Apple has reached an out-of-court settlement with U.S. states and consumers in the company’s e-book price fixing lawsuit, and avoids a trial that could have cost the company as much as 840 million dollars in damages, three times the amount Apple was accused of overcharging (280 million dollars).
Monday, in a New York federal court, an attorney representing consumers from thirty different states said both sides agreed upon a tentative deal. The details of this agreement have yet to surface, as the settlement is contingent upon a decision in a separate case—one that Apples plans to fight all the way to the Supreme Court. In this case, federal prosecutors brought antitrust charges against Apple and several book publishers including Hachette, HarperCollins, Holtzbrinck, Macmillan, Penguin Group and Simon & Schuster.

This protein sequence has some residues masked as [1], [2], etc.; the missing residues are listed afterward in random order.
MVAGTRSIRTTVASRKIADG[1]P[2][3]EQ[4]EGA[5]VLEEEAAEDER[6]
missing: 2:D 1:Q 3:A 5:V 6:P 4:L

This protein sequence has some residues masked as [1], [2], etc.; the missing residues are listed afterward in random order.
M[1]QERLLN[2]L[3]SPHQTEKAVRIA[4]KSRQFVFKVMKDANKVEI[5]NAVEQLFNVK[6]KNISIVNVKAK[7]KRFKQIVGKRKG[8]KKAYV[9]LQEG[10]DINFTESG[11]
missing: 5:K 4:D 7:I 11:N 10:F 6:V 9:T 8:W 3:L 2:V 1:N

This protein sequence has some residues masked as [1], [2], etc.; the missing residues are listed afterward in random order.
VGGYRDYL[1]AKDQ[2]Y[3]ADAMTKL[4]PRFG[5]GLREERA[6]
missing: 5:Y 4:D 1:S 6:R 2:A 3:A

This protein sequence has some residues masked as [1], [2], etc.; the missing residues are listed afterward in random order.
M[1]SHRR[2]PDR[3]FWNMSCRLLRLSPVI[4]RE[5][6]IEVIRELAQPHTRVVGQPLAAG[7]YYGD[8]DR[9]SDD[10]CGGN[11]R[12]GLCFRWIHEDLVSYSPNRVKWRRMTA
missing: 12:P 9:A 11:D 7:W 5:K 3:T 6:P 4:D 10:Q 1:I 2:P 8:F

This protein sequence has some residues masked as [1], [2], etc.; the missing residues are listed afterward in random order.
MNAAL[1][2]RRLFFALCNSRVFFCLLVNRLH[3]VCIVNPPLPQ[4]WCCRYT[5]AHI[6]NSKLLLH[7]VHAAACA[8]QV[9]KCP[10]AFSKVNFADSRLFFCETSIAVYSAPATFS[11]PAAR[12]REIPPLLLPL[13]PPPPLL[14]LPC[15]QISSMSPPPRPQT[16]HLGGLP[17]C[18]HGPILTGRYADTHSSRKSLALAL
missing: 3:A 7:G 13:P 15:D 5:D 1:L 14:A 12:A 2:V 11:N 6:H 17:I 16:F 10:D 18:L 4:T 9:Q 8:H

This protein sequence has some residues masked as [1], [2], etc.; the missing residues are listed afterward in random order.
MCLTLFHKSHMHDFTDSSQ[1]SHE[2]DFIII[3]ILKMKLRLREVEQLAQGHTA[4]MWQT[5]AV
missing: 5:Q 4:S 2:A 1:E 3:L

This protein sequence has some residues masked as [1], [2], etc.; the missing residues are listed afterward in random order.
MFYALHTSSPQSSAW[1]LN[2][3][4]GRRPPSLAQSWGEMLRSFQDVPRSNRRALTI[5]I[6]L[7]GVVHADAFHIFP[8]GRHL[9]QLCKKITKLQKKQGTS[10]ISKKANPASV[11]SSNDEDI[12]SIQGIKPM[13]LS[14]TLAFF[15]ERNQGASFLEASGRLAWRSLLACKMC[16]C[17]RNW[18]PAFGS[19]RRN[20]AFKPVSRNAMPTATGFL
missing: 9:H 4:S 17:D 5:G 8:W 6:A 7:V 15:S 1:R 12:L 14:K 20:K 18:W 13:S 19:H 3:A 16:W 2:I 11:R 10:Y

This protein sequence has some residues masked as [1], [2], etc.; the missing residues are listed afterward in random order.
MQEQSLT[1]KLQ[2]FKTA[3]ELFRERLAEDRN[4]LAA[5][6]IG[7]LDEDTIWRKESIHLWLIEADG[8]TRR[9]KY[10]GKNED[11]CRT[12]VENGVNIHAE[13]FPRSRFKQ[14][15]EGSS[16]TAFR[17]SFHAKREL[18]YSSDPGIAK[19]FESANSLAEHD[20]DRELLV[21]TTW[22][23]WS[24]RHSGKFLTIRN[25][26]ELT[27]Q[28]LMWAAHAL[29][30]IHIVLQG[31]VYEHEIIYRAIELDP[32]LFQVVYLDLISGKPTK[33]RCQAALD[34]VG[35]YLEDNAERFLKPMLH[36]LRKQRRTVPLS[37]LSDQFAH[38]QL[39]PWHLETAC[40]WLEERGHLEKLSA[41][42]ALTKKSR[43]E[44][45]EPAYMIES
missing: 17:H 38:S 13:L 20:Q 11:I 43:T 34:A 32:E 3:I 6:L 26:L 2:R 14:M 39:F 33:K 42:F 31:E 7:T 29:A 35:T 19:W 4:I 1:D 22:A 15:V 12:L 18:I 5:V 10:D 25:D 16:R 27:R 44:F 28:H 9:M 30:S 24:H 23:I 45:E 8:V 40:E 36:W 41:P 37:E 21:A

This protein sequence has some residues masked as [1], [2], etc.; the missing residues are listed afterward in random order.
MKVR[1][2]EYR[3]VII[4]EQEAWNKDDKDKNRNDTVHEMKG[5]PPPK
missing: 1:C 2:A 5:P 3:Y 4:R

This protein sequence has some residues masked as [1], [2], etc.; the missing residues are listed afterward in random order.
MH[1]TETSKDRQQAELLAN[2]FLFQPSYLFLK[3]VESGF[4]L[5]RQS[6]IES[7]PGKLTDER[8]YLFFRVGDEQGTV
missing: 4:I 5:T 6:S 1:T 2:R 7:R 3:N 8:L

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Apple is accused of conspiring with publishers to raise the price of e-books, which unfairly made the e-books more expensive and prevented price competition on both Amazon and Barnes & Noble. The collusion increased prices from $9.99 to $12.99 or in some cases $14.99.
In 2012, three of the publishers settled in federal court. Consumers were rewarded with credits, and publishers had to redo their deals with retailers. In 2013, Apple lost its trial, and U.S. District Judge Denise Cote forced the company to take on a court-appointed ex-prosecutor to monitor the company internally and review its compliance with antitrust laws.
Edited by Maurice Nagle